History of Melmac Dinnerware
Plastic dinnerware was found in many homes in the 1940's through the 1970's and is highly collectible now. During the 1930's the raw material "melamine" hit an all time low price. With heightening wartime threats and soon to be monetary constraints, American industrialists jumped on the bandwagon to make melamine into functional products for both commercial and households.
Melamine, a thermoset plastic material was used in many factories and in much dinnerware production by the late 1940's. American Cyanamid was one of the leading manufacturers and distributors of melamine powder to plastics molders. They name-branded their version "Melmac".
One of the benefits of molders purchasing from American Cyanamid, was the advertising campaign for Melmac. Just look in any old Life magazines from the early 1950's and you will see how heavily Melmac the wonder plastic was marketed by American Cyanamid There were other manufacturers whom would offer melamine powders for molding (Allied Chemical and PMC Manufacturing to name a few), if a molder were to purchase from a non-Cyanamid distributor they could not refer to their melamine dishes "melmac". This may be why some old ads for plastic dinnerware specifically say "Made of Melmac" and others may say Plaskon, or perhaps just melamine.
American Cyanamid constantly improved their formulas, and did extensive consumer product testing and research (even hiring Russel Wright) (famous designer of furniture, dinnerware, etc), to do a long survey and compile reports in the mid 1940's. Additionally, American Cyanamid (pre 1960) would send inspectors to certain factories to make sure that melmac dishes were meeting certain specifications and highest quality standards.
Why Melamine? Early Plastics Dinnerware Manufacturing
The actual material "melamine" was dirt cheap in the mid to late 1930's and there was a push to use this new material for all kinds of things. Entering wartime constraints, plastic was soon to be the wave of the future. Housewares made of early plastics, resins and Bakelite did not hold up well or withstand regular washings or heat, but when melamine began in dinnerware production for the military, it proved that this new "improved plastic" could indeed hold up well.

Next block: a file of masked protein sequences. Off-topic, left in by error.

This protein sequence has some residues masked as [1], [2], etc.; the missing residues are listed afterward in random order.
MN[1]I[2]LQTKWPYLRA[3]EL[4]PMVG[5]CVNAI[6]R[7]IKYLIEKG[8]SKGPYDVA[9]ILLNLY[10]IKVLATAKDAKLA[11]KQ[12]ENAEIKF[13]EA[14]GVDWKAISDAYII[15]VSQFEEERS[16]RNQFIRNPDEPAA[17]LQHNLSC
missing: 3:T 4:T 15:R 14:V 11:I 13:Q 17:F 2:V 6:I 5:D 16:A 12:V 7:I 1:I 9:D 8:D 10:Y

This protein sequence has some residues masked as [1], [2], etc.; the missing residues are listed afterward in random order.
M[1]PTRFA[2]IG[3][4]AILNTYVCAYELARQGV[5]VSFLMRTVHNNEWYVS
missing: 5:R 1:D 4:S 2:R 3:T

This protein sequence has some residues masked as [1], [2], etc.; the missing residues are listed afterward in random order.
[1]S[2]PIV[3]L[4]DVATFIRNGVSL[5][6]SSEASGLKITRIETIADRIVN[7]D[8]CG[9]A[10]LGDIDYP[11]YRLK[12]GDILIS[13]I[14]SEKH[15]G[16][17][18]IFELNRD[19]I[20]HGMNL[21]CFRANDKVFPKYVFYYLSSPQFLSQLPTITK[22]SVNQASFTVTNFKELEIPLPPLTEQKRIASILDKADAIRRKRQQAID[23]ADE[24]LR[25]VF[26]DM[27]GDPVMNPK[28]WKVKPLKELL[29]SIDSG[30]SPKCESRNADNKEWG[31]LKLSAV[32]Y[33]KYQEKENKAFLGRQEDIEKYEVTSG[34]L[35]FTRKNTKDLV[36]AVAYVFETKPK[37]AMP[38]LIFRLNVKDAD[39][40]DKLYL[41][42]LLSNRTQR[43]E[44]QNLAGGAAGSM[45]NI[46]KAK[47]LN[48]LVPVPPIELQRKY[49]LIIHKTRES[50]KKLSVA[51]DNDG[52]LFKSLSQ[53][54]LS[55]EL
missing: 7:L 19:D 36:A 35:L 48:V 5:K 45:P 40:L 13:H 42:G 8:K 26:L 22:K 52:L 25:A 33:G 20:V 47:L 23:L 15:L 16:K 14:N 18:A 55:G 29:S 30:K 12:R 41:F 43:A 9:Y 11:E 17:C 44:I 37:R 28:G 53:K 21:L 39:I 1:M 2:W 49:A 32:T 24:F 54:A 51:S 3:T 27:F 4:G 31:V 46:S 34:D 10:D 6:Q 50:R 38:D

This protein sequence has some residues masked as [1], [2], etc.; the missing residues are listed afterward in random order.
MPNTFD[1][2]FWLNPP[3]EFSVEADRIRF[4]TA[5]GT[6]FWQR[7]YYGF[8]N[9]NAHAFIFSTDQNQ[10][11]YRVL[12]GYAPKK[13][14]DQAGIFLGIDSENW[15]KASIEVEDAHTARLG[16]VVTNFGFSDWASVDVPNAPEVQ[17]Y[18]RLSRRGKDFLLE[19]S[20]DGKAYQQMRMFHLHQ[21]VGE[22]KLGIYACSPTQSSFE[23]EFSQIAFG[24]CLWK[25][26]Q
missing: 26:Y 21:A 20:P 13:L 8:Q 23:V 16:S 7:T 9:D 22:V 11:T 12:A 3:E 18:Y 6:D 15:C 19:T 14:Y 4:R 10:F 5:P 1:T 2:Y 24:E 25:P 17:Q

Early melamine manufacturers experimenting with melamine operated 24/7 just to keep up with plastics demands.
Caring for your plastic vintage ware.
Melmac is a hard plastic dinnerware made with melamine and formaldehyde. It created quite a hit in an era that only had glass dinnerware. Made in soft pastels and the harvest colors of green, orange and yellow, the almost unbreakable dinnerware became most popular in the 1950s and 1960s. Manufacturers produced both household and restaurant Melmac dinnerware, but with the popularity of dishwashers and microwaves in homes, Melmac popularity started a decline. Now it has become very collectible and desired once again.
1. Wash with hot, soapy water. Use a toothbrush or soft brush to get into all the crevices and remove the dirt, grime and grease that may have accumulated on the vintage Melmac. Keep Melmac out of the dishwasher. The dishwashing detergent and high heat of the dishwasher will fade the dinnerware.
2. Eliminate stains by soaking three minutes in a bleach solution of one-half chlorine bleach and one-half water. Repeat for stubborn stains. Always dilute beach, because straight bleach can fade the color of the Melmac. Apply rust remover with a cloth to remove rust, but do not let plasticware soak in the solution.
3. Remove price tag glue by soaking Melmac in hot, soapy water. If the hot water does not work, try vegetable oil, or use a dab of glue solvent.
4. Keep pieces away from heat. Do not set pieces near the stove or put them in the microwave. Melmac burns, scorches, cracks and bubbles when exposed to heat.
5. Restore the shine by applying plastic polish to the Melmac. Purchase polish at a supermarket or discount store. It takes about 20 minutes of rubbing and polishing to restore each piece. Any remaining scratches will be less visible.
Tips & Warnings
· If abused or dropped on a cement floor, Melmac will break.